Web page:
Senior Policy Analyst
An unexpected decline in the Congressional Budget Office’s projection of mortgage credit program receipts has tightened the already severe fiscal constraints that Congress is facing in writing the fiscal year 2015 appropriations bills. But rather than protect key safety net programs — including rental assistance programs that enable more than 5 million low-income families to avoid homelessness and other hardships — the House Appropriations Committee yesterday approved a Transportation-HUD (THUD) spending bill that makes disproportionately deep cuts in housing assistance for low-income households.
The House THUD Subcommittee asserted in a May 6 press release that the Housing Choice Voucher funding in the bill “will provide for continued assistance to all families and individuals currently served by this program.” As our new report makes clear, however, this can be true only if one of two unfortunate developments occurs: first, if housing agencies do not use the funds available in 2014 to restore any of the 70,000 housing vouchers that were cut in 2013 due to sequestration; or second, if housing agencies freeze voucher subsidies in spite of rising rent and utility costs.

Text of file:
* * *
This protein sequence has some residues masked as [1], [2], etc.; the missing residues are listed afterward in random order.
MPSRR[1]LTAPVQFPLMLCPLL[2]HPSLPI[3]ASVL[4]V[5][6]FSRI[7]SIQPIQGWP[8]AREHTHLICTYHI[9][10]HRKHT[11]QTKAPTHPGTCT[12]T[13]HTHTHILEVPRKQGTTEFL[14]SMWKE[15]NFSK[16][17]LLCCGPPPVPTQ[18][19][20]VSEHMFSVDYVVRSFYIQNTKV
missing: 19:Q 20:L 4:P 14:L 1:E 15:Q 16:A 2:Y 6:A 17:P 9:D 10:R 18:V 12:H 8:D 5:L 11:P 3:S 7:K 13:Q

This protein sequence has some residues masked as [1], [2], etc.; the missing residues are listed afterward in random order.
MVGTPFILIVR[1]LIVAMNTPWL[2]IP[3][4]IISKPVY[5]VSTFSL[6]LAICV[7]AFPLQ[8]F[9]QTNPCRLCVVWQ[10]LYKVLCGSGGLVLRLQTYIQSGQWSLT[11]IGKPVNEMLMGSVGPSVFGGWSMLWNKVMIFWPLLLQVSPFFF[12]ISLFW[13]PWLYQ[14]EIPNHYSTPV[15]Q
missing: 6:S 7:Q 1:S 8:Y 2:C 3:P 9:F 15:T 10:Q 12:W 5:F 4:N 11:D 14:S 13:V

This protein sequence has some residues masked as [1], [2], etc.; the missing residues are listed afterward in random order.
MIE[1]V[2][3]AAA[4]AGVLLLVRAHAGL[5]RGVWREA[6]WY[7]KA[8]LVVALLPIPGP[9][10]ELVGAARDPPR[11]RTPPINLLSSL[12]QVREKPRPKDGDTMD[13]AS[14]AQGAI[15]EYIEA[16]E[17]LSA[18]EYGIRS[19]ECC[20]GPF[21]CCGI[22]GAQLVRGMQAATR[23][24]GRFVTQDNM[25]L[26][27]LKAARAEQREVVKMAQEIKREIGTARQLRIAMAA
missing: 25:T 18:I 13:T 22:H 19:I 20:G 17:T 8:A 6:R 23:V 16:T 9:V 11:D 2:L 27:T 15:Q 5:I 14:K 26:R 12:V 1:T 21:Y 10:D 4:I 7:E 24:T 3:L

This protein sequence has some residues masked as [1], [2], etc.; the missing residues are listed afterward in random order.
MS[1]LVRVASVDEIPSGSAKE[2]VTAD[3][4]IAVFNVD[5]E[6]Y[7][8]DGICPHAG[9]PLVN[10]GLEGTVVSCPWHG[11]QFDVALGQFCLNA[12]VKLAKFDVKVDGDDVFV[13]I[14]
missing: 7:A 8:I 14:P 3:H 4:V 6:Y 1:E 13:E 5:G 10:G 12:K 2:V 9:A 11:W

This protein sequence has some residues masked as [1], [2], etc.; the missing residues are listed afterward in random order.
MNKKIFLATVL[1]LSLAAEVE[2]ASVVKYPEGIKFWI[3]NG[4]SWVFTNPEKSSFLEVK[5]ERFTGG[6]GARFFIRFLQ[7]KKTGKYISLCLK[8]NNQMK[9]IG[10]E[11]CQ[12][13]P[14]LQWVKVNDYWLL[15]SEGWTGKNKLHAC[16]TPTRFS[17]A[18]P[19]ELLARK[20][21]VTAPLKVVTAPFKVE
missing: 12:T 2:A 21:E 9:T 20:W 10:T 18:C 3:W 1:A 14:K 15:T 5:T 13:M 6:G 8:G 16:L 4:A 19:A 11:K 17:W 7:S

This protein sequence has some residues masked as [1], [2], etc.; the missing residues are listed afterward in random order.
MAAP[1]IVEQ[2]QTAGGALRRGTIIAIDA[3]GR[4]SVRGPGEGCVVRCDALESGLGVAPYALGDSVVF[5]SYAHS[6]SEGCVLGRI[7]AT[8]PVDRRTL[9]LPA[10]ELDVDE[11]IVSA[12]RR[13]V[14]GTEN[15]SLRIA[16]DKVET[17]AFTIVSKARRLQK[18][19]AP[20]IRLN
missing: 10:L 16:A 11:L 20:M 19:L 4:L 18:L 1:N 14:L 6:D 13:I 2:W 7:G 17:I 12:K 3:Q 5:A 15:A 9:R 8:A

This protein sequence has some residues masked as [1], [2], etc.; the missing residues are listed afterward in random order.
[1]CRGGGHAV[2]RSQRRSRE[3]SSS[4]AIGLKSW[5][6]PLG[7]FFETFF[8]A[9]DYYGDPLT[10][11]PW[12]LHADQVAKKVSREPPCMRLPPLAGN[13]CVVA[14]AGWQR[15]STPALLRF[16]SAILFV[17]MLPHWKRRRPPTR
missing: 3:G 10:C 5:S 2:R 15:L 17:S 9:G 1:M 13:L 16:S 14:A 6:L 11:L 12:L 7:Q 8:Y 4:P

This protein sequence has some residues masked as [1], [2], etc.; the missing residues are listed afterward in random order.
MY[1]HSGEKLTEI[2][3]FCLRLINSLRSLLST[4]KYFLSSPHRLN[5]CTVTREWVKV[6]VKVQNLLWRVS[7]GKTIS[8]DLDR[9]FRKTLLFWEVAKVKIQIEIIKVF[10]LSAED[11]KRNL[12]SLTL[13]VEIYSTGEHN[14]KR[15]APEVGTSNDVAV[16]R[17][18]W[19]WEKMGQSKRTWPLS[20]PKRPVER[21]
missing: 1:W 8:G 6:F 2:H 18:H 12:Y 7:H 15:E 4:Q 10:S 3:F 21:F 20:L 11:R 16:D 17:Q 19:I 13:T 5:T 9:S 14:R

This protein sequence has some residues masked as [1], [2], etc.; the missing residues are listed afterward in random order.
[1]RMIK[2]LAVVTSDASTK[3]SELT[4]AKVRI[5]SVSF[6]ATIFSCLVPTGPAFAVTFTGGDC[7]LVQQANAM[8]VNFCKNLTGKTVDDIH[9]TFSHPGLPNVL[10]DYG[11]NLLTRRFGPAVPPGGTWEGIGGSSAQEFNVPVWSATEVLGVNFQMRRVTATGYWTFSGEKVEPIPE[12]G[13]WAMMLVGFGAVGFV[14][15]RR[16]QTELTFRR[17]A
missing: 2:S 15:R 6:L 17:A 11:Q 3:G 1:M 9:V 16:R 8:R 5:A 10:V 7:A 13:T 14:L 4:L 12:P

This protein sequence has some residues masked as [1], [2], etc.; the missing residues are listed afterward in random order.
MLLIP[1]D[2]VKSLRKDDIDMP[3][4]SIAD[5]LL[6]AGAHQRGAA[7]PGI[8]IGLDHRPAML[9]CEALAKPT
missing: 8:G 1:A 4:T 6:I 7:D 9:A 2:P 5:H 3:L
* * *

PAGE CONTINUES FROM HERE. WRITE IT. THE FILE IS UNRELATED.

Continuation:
In short, the House bill will not be sufficient to serve the same number of low-income people unless the sequestration cuts of 70,000 vouchers for low-income families are locked in (see chart), or low-income families absorb significant increases in housing costs over the next year, effectively pushing them deeper into poverty with respect to other household needs.
The bill would also stall recent progress on reducing homelessness and continue and deepen the shortfalls in public housing.
The Senate has taken the first step toward better results by allocating $2.4 billion more to the THUD bill than the House did. To protect low-income families, Congress should at least meet the President’s request for funding for Housing Choice Vouchers, public housing, and homeless assistance grants, and should seek additional funds to restore to use the remainder of the 70,000 housing vouchers that were cut last year due to sequestration.
Click here to read the full paper.